In December 2021, the Continental Divide Trail released a new report, Connecting Across the Continent, focusing on the role that the CDT plays as a setting for community members, decision makers, conservationists, outdoor enthusiasts, and everyone connected to the lands and waters of the Divide, to come together in community and stewardship. With this report, CDTC highlights the ecological importance of the landscape, the threat that environmental degradation poses for communities, and the opportunities for locally-led initiatives to create climate solutions.
Read more online here: https://issuu.com/cdtc/docs/30x30_paged_report_reducedsize
Hispanic Access Foundation launched the first ever Our Heritage, Our Planet Film Week in fall 2021. This film festival uplifted the nexus between Latino, Black, Indigenous and other communities of color and the lands, waterways, and ocean we call home. Over 1,100 films were submitted, and 36 films were chosen showcasing the talent and stories of people and cultures of color to 500 film week registrants, with 5 filmmakers selected to receive awards and prizes. The film week also included performances and discussions with filmmakers, decision-makers, and community members on a variety of conservation and climate topics.
Mark your calendars – the film festival will occur annually during Hispanic Heritage Month following Indigenous People’s Day. Stay tuned for an announcement on grants to aspiring filmmakers of color in early 2022!
In September 2021, Kuaʻāina Ulu ʻAuamo (KUA) sponsored a cohort of KUA team and network members to accompany 20-40 Hawaii state delegates to the World Conservation Congress in Marseille, France. In particular KUA helped draft, plan and support WCC’s first Global Indigenous Summit. During the Forum/Exhibition, members of KUA’s delegation partnered and impactfully participated in almost a dozen events with the United Nations, TNC, IUCN, IUCN-Indigenous Peoples Organizations, IUCN-Commission on Environment Economics and Social Policy and the Indigenous and Community Conserved Area Consortium (ICCA).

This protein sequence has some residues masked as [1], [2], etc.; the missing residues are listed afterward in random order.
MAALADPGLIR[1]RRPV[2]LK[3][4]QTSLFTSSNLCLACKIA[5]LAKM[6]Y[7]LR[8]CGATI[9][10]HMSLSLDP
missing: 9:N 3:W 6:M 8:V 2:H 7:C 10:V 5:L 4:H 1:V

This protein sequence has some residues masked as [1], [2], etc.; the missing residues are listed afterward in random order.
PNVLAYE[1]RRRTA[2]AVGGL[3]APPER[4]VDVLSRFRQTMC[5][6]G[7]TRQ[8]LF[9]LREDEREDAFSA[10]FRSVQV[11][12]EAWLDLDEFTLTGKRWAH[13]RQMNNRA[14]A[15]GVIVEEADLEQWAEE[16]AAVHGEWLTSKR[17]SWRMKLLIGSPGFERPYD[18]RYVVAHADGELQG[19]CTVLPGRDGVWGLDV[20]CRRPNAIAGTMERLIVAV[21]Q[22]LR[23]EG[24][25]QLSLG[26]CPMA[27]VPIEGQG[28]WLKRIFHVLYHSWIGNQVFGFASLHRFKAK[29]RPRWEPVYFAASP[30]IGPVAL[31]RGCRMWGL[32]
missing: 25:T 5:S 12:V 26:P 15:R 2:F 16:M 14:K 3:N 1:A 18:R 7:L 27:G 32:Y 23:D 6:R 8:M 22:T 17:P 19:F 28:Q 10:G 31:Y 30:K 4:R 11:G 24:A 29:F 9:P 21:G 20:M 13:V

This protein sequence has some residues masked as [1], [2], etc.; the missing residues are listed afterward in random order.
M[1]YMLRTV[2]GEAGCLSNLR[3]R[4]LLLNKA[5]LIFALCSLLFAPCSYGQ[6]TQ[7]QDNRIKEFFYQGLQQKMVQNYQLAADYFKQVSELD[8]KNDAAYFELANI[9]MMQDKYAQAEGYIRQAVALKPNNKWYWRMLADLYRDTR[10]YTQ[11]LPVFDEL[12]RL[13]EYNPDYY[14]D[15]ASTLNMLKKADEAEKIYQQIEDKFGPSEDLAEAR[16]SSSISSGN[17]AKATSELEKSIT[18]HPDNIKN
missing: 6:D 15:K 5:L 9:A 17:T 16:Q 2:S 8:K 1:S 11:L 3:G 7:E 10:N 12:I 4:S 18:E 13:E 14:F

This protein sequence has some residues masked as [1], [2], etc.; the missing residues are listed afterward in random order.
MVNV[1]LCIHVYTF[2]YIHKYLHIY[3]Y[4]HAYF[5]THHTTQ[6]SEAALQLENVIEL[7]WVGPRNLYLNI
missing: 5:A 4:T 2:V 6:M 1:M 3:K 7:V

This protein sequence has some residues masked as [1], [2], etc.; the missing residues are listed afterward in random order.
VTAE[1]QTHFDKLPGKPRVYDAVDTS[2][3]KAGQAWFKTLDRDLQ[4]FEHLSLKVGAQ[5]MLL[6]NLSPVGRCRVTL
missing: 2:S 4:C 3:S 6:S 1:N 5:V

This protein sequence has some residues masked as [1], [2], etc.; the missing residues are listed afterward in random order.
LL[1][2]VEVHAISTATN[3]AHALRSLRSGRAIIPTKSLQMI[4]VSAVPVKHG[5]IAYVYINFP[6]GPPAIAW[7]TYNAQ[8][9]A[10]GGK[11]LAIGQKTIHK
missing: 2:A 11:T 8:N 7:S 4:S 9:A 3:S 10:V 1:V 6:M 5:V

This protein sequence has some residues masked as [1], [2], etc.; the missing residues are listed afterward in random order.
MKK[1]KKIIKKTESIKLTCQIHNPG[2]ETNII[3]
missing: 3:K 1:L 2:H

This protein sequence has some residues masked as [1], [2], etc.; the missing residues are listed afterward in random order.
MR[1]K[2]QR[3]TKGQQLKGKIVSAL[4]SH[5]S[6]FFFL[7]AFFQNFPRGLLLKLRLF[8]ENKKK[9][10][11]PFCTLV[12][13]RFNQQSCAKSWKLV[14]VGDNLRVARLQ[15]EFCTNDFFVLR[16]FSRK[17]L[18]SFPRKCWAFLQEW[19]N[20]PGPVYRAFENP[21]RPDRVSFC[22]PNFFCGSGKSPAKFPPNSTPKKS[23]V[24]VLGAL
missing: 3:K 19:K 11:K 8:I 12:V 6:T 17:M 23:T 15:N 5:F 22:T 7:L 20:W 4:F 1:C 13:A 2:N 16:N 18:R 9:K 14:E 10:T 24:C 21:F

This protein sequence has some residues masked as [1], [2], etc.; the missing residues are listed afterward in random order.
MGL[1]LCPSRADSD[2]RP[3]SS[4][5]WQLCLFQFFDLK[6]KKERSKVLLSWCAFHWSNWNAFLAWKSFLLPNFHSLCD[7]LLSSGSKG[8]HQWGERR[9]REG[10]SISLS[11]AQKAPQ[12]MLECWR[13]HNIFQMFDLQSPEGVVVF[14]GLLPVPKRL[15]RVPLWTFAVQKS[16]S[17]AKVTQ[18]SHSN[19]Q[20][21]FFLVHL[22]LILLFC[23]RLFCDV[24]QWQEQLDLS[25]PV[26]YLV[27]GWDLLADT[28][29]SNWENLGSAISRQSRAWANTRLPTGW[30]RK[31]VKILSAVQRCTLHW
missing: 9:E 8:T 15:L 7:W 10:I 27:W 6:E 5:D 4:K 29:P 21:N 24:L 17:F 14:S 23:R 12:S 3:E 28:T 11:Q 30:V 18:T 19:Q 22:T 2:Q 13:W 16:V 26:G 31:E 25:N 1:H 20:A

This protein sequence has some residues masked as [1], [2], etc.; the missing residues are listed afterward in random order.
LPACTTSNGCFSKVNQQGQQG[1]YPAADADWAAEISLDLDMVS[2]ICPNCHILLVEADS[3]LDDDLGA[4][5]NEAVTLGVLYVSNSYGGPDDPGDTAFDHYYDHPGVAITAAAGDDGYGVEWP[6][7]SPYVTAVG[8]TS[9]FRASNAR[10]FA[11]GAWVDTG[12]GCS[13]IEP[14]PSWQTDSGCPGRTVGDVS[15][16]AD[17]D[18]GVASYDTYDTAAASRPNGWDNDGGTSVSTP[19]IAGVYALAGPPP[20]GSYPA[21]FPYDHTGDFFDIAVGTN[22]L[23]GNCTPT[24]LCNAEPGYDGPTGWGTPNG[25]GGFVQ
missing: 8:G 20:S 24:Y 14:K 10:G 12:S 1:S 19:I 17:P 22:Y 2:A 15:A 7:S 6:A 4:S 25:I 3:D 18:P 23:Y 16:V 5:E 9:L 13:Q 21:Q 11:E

Before the WCC, KUA partnered with the UH Law School’s Environmental Law Program managed to draft and pass two WCC Motions on Indigenous Aquaculture and an IUCN indigenous people’s issue audit. At the Assembly (the actual congress itself) KUA served as a proxy for three other fellow Indigenous People Organizations. KUA delegation members participated passionately in the negotiations and development of Motions 3, 48, 40 and 101 which were significant to KUA, IPO and issues of climate.
In particular, KUA was honored to support Motion 48, concerning the renunciation of the Doctrine of Discovery and the creation of a Climate Crisis Commission, both noted as historic events. Throughout the event KUA supported the Global indigenous Agenda (then adopted as part of the entire WCC proceeding, assisted by KUA delegates) with IUCN-IPO and advocated to the highest leadership of IUCN to support it. It was ultimately accepted as core to the Marseille manifesto adopted by the WCC at its closing. KUA and partners also successfully lobbied to have the first permanent IPO representative to the IUCN Council and to recognize the significance of traditional ecological knowledge to conservation practice.
Beginning in May 2021, Creation Justice Ministries participated in the creation of the Ocean Equity Collective and Ocean Justice Advocacy Group in partnership with the Next 100 leadership. The Ocean Equity Collective takes a holistic approach to ocean conservation, acknowledging the intersections that contribute to inequity of access, enjoyment, and preservation of the ocean.The Ocean Justice Advocacy Group focuses on equity being thought about and included in policy as it’s written and not added as an afterthought. Keep an eye out for the official launch happening in February.